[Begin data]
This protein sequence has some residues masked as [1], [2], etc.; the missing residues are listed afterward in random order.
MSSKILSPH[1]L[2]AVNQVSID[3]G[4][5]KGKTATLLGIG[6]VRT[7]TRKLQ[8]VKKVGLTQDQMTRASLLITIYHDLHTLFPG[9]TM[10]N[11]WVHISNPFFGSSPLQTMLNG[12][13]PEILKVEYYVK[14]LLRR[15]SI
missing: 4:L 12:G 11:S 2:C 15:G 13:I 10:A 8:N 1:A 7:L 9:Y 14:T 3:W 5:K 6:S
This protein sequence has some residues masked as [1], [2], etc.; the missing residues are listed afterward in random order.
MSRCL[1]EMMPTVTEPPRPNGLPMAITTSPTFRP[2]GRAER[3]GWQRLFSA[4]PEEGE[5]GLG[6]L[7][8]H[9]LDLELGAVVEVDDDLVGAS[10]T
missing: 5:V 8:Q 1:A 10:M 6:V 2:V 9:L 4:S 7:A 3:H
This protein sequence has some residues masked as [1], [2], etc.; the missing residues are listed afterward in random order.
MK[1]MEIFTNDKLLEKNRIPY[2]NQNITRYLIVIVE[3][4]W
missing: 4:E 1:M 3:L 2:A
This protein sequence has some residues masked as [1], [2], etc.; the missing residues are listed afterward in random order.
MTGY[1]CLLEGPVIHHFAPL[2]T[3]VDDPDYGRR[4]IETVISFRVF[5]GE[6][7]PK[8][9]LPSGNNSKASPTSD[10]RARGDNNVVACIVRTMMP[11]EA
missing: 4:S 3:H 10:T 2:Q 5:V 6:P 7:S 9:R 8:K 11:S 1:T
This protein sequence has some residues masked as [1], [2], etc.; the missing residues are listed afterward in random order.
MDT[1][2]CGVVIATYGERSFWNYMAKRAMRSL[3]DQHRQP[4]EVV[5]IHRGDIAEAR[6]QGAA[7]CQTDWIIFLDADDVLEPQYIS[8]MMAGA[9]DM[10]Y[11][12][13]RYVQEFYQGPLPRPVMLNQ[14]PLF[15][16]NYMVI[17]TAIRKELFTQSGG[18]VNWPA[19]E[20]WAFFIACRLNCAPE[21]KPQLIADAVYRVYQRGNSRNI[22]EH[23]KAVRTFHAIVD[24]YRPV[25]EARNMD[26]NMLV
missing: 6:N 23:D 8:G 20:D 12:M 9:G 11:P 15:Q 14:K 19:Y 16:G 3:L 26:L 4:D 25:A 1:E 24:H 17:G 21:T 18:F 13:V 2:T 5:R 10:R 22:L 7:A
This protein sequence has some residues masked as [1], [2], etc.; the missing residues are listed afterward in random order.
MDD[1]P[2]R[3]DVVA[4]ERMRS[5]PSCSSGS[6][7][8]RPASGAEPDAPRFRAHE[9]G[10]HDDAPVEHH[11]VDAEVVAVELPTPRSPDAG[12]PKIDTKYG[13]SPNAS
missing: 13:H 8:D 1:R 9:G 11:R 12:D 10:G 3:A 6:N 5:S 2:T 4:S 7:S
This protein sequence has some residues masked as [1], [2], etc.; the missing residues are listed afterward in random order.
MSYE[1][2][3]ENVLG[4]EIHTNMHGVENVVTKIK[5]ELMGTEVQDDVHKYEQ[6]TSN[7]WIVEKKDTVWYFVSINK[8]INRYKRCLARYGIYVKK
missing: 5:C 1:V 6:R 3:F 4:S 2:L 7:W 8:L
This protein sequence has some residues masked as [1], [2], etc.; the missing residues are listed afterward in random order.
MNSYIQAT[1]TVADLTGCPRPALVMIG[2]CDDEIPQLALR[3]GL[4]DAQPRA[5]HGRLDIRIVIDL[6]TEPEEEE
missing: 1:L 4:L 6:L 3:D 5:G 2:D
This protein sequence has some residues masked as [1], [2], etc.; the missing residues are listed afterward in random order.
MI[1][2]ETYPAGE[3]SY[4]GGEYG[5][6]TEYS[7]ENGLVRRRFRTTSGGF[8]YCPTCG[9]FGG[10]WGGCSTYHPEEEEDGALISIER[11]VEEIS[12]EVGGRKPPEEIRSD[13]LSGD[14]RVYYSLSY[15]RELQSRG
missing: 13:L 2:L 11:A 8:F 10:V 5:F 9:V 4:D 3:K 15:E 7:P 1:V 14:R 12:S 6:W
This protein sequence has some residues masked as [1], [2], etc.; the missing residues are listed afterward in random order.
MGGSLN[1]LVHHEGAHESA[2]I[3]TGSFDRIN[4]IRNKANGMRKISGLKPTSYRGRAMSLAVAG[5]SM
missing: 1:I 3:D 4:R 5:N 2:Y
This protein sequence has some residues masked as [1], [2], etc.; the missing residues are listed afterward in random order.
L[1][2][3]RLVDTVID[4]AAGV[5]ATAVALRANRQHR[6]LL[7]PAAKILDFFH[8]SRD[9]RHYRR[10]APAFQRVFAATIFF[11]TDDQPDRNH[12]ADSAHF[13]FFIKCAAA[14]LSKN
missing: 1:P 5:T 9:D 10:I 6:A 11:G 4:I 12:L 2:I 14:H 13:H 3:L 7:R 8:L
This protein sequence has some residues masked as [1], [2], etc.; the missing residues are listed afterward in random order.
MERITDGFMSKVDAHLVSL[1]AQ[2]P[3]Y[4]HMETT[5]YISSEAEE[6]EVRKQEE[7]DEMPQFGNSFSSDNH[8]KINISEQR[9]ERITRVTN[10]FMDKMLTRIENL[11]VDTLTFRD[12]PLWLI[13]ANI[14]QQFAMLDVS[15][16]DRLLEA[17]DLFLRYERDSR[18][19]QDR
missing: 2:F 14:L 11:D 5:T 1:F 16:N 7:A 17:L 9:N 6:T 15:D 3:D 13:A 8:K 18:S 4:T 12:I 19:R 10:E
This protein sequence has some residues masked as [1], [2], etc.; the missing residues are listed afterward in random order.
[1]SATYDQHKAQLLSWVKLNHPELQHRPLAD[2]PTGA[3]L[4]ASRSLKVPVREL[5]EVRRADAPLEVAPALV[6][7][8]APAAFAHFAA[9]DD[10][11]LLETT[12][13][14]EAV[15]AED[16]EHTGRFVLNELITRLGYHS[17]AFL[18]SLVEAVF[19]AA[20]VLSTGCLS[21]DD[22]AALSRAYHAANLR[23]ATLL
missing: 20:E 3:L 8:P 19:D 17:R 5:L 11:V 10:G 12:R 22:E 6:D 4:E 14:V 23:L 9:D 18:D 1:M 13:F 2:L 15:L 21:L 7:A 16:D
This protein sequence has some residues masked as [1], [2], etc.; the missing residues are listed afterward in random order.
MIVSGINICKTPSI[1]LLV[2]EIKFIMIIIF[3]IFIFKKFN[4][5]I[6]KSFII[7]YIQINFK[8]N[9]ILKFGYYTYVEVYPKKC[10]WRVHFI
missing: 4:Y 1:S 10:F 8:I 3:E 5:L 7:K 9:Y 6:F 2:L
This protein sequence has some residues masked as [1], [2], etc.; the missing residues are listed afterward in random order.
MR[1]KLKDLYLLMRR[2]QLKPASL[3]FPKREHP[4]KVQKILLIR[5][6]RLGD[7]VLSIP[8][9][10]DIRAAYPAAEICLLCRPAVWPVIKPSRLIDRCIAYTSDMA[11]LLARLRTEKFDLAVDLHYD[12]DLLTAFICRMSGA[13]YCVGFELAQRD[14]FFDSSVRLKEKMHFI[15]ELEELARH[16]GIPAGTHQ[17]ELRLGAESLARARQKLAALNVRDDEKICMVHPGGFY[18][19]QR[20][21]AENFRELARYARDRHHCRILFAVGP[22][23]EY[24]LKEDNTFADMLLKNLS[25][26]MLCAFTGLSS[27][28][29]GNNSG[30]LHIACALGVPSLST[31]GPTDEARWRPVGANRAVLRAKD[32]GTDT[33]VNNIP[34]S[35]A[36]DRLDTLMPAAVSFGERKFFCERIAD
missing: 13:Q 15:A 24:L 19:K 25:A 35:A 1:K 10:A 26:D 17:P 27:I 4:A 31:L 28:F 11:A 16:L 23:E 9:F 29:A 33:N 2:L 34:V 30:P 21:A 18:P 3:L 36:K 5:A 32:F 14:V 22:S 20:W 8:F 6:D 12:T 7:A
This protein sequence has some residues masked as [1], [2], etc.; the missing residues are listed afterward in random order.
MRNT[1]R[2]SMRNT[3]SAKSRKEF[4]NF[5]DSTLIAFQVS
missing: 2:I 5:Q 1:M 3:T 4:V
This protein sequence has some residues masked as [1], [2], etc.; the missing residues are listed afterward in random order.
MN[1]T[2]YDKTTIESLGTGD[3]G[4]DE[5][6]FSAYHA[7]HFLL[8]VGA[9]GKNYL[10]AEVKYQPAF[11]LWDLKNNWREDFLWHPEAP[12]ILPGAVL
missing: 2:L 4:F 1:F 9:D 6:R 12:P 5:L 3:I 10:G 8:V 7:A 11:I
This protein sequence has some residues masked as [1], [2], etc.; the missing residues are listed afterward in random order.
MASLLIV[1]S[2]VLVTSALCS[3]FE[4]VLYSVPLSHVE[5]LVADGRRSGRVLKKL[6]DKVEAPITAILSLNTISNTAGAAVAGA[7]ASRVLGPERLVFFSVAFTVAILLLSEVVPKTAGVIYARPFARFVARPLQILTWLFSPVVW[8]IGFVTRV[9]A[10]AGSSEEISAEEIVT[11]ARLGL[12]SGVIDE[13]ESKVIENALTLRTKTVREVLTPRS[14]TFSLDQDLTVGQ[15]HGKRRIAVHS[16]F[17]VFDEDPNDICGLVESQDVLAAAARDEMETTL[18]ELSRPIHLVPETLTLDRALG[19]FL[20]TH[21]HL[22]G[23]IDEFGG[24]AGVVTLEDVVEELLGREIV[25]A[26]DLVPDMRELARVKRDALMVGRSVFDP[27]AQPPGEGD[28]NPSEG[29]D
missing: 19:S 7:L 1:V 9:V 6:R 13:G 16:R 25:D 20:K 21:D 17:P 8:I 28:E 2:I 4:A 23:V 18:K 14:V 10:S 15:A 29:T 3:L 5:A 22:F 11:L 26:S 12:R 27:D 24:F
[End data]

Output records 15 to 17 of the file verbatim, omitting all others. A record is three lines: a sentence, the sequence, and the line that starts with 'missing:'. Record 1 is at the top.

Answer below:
This protein sequence has some residues masked as [1], [2], etc.; the missing residues are listed afterward in random order.
MR[1]KLKDLYLLMRR[2]QLKPASL[3]FPKREHP[4]KVQKILLIR[5][6]RLGD[7]VLSIP[8][9][10]DIRAAYPAAEICLLCRPAVWPVIKPSRLIDRCIAYTSDMA[11]LLARLRTEKFDLAVDLHYD[12]DLLTAFICRMSGA[13]YCVGFELAQRD[14]FFDSSVRLKEKMHFI[15]ELEELARH[16]GIPAGTHQ[17]ELRLGAESLARARQKLAALNVRDDEKICMVHPGGFY[18][19]QR[20][21]AENFRELARYARDRHHCRILFAVGP[22][23]EY[24]LKEDNTFADMLLKNLS[25][26]MLCAFTGLSS[27][28][29]GNNSG[30]LHIACALGVPSLST[31]GPTDEARWRPVGANRAVLRAKD[32]GTDT[33]VNNIP[34]S[35]A[36]DRLDTLMPAAVSFGERKFFCERIAD
missing: 13:Q 15:A 24:L 19:K 25:A 35:A 1:K 10:A 26:D 17:P 27:I 4:A 31:L 28:F 11:A 16:L 23:E 9:F 29:A 33:N 2:L 34:V 30:P 21:A 18:P 3:L 36:K 5:A 32:F 14:V 22:S 20:W 8:F 6:D 12:T 7:A
This protein sequence has some residues masked as [1], [2], etc.; the missing residues are listed afterward in random order.
MRNT[1]R[2]SMRNT[3]SAKSRKEF[4]NF[5]DSTLIAFQVS
missing: 2:I 5:Q 1:M 3:T 4:V
This protein sequence has some residues masked as [1], [2], etc.; the missing residues are listed afterward in random order.
MN[1]T[2]YDKTTIESLGTGD[3]G[4]DE[5][6]FSAYHA[7]HFLL[8]VGA[9]GKNYL[10]AEVKYQPAF[11]LWDLKNNWREDFLWHPEAP[12]ILPGAVL
missing: 2:L 4:F 1:F 9:D 6:R 12:P 5:L 3:I 10:G 8:V 7:A 11:I